Lord chancellor Dominic Raab has said he is confident that his Bill of Rights bill will receive overwhelming support when it resumes its passage through parliament.
Raab was questioned in the House of Commons this morning on why he was introducing the bill, which will have its second reading 'shortly', given widespread criticism of the measure.
He told the House of Commons that there were ‘some well-known differences of opinion, but I will confidently predict that at second reading the Bill of Rights will have overwhelming support in this house’.
Scottish National Party MP Kirsten Oswald told the lord chancellor that four of the five parties in the Scottish parliament were committed to protecting the Human Rights Act. It was a view shared by the party of government in Wales, it constituted a majority position in Northern Ireland and it was shared by more than 40% of MPs in Westminster who collectively represent a clear majority of the electorate. ‘Does he not see that by pushing his proposed bill he’s trampling across the will of the devolved administrations but also across the views of the majority of the public?’
Raab did not accept Oswald’s argument and said he was committed to working with the devolved administrations to make sure the bill benefits everyone.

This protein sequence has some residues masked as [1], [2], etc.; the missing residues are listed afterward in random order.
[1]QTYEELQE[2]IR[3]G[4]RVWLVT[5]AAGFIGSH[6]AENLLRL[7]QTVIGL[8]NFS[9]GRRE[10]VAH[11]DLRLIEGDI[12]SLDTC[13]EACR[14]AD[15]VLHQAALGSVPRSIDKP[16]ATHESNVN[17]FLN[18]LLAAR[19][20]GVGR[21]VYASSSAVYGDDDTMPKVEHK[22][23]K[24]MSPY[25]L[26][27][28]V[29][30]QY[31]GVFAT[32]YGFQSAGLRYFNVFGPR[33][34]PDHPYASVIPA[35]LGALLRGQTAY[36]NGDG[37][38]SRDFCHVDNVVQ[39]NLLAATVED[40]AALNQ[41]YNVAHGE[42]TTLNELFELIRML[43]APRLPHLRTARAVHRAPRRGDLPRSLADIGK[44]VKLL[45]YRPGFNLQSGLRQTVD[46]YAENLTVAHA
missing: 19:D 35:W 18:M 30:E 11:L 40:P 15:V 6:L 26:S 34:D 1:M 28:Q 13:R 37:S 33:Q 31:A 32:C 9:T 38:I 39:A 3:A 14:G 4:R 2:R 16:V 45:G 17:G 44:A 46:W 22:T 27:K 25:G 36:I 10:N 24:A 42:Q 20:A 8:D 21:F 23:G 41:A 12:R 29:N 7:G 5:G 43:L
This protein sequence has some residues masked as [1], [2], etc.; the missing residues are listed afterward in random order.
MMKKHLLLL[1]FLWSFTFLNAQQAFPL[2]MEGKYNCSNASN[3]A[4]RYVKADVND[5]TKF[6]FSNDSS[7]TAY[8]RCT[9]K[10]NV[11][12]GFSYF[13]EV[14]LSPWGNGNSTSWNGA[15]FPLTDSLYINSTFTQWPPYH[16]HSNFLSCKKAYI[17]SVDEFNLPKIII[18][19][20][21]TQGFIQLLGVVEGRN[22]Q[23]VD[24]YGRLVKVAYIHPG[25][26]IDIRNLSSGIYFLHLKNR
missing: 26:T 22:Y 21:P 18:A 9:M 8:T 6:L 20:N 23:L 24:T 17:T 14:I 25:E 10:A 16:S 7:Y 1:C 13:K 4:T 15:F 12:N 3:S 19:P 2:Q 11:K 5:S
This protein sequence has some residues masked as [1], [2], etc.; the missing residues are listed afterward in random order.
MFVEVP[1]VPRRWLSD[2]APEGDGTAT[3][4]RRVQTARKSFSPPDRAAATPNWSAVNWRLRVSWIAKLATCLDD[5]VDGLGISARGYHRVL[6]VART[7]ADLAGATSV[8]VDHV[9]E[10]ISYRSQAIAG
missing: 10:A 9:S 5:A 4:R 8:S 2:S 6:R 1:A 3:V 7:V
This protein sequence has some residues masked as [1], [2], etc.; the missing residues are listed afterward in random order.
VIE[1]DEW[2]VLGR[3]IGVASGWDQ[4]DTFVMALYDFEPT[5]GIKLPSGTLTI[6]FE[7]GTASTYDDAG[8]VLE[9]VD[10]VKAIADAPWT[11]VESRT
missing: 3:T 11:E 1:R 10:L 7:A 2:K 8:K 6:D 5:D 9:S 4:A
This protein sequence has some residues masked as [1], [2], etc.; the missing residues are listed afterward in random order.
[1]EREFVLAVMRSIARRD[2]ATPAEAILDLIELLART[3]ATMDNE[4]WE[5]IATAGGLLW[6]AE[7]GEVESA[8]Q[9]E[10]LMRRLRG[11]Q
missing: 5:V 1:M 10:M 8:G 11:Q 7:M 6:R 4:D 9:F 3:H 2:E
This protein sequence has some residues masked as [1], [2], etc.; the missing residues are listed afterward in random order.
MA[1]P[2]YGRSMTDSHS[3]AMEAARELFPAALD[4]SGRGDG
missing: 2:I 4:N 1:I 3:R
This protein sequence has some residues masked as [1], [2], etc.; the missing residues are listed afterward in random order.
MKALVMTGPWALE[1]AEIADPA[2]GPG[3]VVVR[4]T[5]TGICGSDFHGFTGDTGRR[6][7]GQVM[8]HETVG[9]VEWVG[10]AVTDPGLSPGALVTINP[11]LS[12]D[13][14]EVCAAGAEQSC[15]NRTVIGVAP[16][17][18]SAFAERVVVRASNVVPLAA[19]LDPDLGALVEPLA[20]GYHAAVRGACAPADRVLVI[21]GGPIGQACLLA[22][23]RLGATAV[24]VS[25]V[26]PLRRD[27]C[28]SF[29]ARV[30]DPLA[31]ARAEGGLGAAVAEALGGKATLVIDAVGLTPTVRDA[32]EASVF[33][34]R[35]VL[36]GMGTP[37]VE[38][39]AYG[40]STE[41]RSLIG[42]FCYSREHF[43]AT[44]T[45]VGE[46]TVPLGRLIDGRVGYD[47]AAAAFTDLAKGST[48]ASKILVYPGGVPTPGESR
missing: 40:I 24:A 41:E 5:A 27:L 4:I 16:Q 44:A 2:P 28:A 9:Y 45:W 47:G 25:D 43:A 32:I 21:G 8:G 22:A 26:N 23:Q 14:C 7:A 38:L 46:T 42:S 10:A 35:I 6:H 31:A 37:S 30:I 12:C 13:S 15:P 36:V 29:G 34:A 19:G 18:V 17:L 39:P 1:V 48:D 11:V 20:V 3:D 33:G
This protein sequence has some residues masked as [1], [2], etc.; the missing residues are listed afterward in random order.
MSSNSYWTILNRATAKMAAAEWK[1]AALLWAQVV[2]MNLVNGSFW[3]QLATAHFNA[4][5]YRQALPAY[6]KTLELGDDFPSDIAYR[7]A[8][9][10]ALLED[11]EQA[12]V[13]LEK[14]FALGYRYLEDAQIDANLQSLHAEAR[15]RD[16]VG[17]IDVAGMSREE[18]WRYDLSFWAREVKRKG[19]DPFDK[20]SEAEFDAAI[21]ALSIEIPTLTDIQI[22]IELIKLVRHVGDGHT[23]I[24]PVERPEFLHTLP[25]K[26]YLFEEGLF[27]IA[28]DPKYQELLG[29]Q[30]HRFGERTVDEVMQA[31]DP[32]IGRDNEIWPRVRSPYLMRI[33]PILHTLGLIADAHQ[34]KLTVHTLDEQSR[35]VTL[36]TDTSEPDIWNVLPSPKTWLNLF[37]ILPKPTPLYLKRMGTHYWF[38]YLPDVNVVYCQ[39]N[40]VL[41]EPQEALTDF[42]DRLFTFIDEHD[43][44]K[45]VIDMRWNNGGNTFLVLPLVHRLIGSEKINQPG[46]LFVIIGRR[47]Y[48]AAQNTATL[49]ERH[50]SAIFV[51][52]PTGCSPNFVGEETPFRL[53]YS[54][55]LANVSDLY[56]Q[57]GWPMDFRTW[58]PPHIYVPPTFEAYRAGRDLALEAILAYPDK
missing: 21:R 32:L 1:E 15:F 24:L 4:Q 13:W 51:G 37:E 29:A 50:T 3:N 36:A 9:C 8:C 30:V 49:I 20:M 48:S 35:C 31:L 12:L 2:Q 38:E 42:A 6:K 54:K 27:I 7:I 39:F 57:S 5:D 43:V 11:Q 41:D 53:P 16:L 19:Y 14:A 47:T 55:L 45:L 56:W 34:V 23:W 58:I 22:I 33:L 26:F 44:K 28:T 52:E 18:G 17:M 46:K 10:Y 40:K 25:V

The European Convention on Human Rights will not be removed, he added. ‘But I do think the idea that the Human Rights Act was the last word on human rights in UK constitutional history is daft.’
Raab is expected to be questioned again on the Bill of Rights when he appears before the House of Commons justice select committee this afternoon.
The Law Society has urged the committee to raise concerns from City lawyers that the bill will give international competitors ‘a stick with which to beat the reputation of the UK jurisdiction and take business away’.
Society vice-president Nick Emmerson said: ‘If the Bill of Rights bill were to pass as drafted it would give the UK government greater latitude to diverge from its international obligations under the European Convention on Human Rights (ECHR). The bill could put the UK at greater risk of being found in breach of the ECHR. This would send a clear message to global businesses that the UK is a riskier place to invest and do business.’
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